+ David M. Bailey, founder and executive director of Arrabon, talks about the church’s role in the work of reconciliation, as well as the need for creating particular kinds of worship rooted in specific contexts.
+ The theme of the 2019 Brehm Conference, “Worship, Theology, and the Arts in a Divided World,” focused on how worship, theology, and the arts might be vehicles for reconciliation and forge unity across divides—whether political or economic, racial or relational, linguistic or cultural, in the academy or in the public square, inside the church or outside of it. David M. Bailey, founder and executive director of Arrabon, was the conference’s keynote speaker. The conference included lectures, conversations, worship and more, and was sponsored by the Brehm Center for Worship, Theology, and the Arts.
+ Robert K. Johnston, professor of theology and culture, speaks about religious experience and the activity of the Holy Spirit in the wider world outside the church.
+ Roberta R. King, professor of communication and ethnomusicology, reflects on the potential that music and the performing arts have to foster interfaith dialogue and mutual relationship between different religious communities.
+ Alexis D. Abernethy, associate provost for faculty inclusion and equity and professor of psychology, explores the transformative effects of worship on body, spirit, and community.
+ Edwin M. Willmington, director of the Brehm Center’s Fred Bock Institute of Music, lectures on the problems of excluding children from Sunday worship and offers practical ways of welcoming them into the larger church community.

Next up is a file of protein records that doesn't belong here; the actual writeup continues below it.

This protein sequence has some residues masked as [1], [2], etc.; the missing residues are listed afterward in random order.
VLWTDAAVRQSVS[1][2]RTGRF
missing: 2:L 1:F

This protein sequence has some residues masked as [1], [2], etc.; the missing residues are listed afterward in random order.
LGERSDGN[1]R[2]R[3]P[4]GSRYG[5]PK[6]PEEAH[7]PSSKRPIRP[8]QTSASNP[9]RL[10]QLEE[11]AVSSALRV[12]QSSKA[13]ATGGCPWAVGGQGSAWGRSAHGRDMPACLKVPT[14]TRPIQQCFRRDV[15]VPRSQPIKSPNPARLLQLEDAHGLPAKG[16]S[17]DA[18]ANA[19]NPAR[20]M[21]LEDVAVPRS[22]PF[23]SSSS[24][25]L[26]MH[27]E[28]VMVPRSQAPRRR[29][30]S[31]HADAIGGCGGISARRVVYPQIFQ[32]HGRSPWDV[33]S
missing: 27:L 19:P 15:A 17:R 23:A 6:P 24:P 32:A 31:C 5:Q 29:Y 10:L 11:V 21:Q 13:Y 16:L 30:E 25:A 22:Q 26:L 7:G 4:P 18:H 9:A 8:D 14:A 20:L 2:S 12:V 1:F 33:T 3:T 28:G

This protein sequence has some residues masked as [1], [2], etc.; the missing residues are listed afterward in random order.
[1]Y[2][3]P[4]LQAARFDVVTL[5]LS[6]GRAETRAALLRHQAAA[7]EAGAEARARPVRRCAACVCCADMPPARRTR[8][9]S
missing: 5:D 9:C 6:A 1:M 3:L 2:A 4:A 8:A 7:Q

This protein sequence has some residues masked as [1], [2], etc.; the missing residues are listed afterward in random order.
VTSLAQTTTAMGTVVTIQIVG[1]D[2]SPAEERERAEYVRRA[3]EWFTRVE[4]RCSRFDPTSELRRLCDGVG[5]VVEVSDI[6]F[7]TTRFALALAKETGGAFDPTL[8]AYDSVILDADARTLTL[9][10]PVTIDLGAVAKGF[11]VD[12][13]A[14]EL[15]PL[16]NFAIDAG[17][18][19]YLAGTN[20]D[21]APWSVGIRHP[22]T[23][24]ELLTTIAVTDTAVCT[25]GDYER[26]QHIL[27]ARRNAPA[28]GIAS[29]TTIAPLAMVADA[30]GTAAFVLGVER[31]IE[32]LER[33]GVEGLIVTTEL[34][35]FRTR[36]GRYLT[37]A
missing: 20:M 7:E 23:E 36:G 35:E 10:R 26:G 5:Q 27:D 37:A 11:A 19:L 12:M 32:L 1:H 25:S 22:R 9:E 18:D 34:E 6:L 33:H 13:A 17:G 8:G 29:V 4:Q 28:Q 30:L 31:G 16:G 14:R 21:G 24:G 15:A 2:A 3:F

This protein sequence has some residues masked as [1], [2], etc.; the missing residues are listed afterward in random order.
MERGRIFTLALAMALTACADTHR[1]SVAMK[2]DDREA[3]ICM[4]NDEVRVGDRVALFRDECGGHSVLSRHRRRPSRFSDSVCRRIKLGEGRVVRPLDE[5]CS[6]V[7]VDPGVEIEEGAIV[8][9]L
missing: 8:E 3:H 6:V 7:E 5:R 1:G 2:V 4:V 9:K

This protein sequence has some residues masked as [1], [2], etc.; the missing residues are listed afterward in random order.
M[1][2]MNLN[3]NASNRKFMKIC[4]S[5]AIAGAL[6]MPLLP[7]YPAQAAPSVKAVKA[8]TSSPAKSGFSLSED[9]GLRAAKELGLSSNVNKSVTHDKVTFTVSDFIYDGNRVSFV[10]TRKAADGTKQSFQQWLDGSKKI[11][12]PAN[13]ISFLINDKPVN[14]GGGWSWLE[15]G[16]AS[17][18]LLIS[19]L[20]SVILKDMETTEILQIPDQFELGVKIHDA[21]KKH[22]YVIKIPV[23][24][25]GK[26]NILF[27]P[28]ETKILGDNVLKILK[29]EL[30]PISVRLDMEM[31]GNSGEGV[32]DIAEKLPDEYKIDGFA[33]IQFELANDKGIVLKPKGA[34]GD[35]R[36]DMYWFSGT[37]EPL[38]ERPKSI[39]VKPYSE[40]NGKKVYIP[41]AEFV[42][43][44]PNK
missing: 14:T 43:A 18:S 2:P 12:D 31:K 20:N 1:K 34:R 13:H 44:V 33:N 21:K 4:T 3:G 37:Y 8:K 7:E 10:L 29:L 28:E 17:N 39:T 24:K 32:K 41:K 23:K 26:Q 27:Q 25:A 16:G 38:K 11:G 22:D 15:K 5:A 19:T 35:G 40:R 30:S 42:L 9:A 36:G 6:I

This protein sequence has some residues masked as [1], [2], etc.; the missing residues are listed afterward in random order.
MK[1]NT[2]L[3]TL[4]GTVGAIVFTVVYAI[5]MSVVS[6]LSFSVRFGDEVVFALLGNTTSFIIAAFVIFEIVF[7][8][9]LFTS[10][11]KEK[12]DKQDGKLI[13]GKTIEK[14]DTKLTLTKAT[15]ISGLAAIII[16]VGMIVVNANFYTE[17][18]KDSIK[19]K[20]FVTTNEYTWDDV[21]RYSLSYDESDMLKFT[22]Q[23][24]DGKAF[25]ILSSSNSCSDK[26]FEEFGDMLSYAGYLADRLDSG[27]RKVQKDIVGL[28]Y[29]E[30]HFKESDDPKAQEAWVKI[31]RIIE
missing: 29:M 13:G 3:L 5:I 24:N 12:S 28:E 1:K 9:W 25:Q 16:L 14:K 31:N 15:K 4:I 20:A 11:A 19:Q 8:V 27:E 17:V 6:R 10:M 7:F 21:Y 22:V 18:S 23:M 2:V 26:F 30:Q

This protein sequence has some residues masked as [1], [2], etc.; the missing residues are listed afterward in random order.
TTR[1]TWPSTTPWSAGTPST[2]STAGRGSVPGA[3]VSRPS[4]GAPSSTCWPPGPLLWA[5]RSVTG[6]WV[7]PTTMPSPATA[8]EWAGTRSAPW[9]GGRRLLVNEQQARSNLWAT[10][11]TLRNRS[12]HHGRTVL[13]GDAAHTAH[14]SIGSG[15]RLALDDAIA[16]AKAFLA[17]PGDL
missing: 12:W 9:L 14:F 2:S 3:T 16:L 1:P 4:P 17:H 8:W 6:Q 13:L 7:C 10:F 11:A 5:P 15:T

+ W. David O. Taylor, director of Brehm Texas and assistant professor of theology and culture, discusses the Curse Psalms as faithful articulations of anger and how they point the way to healing.
+ Todd E. Johnson, William K. and Delores S. Brehm Associate Professor of Worship, Theology, and the Arts, reflects on the misinterpretation of symbols and the importance of conversing with grace amidst misunderstanding and disagreement.
+ Kutter Callaway, assistant professor of theology and culture, meditates on faith, uncertainty, and how the atheistic vision might inform the Christian imagination.
He is joined by the Illumine Playback Theatre and January Lim, on violin.
+ Makoto Fujimura, director of Fuller’s Brehm Center for Worship, Theology, and the Arts, speaks about the importance of creating diversity in a divisive and polarized culture.
+ Shannon Sigler, executive director of Brehm Cascadia, urges churches to collaborate with their artists in creating welcoming, non-didactic spaces of worship and relationship for their communities.
+ Maria Fee, adjunct professor of theology and culture, shares about her experience of helping students explore theology through artistic discipline and the power art has to enable criticism through praxis.